• Research Paper on:
    How Financial Aid Impacts Hispanic Students at Community Colleges and Affects Persistence from Year One to Year Two

    Number of Pages: 24


    Summary of the research paper:

    This 24 page paper examines a variety of data regarding financial aid, the Hispanic community, and community college education to draw conclusions about the present topic. Methodology is explored. Interviews are suggested. An analysis of the data is included along with a conclusion. Bibliography lists 12 sources.

    Name of Research Paper File: RT13_SA427Aid.rtf

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    Unformatted Sample Text from the Research Paper:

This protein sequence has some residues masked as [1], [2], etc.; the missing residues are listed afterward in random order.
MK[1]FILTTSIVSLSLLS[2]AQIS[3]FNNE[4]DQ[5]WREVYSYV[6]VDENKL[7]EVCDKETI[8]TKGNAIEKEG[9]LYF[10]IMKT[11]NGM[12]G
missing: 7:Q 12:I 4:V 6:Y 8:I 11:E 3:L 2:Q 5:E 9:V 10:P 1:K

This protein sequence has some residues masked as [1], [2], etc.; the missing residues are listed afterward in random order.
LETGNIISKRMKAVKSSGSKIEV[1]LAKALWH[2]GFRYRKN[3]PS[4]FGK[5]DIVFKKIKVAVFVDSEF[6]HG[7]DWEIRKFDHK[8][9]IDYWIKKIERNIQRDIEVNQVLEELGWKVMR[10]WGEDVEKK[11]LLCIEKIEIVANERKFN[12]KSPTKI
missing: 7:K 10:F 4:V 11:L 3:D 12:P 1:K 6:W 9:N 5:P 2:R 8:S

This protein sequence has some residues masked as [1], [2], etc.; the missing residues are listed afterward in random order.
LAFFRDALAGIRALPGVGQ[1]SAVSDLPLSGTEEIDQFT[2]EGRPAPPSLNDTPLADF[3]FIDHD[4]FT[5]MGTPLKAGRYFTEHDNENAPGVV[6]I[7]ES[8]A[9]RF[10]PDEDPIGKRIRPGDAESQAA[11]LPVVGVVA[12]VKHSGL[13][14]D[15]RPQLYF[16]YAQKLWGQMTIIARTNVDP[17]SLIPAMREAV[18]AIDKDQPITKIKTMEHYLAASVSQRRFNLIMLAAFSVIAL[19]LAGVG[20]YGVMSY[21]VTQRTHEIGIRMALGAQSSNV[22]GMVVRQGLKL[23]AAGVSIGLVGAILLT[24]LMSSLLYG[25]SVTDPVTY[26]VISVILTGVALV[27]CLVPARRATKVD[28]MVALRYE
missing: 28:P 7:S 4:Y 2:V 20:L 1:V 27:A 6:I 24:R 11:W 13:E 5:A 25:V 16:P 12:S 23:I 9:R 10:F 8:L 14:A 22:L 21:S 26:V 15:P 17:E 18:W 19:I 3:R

Score accentuates not only the pressure that high school students are under, but also the rat race that is the higher education maze. Even when students have done well, competition  is fierce and school is expensive. Many students just give up. Those who have not fared well in high school have few options. While the "best and the brightest," or  the high achievers can compete for seats in the best collegiate classrooms in America, those who have not done so well can only enter open admissions colleges or very expensive  private schools with few academic requirements. One has to wonder just what the purpose of going to a mediocre academy is today, particularly when a school only offers associate degrees.  Today, a bachelors degree is usually an entry level requirement in many fields. Also, the odds of doing well in life seem to decrease substantially if one does not get  into a top university. Part of the problem of getting into college, and completing a stint, is that students come from a variety of high schools. Despite the compelling  changes brought by Brown v. Board of Education, facilities are not the same. The idea that separate but equal is a misnomer is accentuate by the way in which students  are admitted to college. Higher level institutions rate high schools and so they will look at class rank and in some way snub a school because of its lack of  resources. In a sense, this seems unfair but it is a way for colleges to level the playing field. If someone has achieved an A at a less qualified high  school than another, it did not take the same amount of input as it did for students attending the better school. Thus, colleges may take the top 25% of a 

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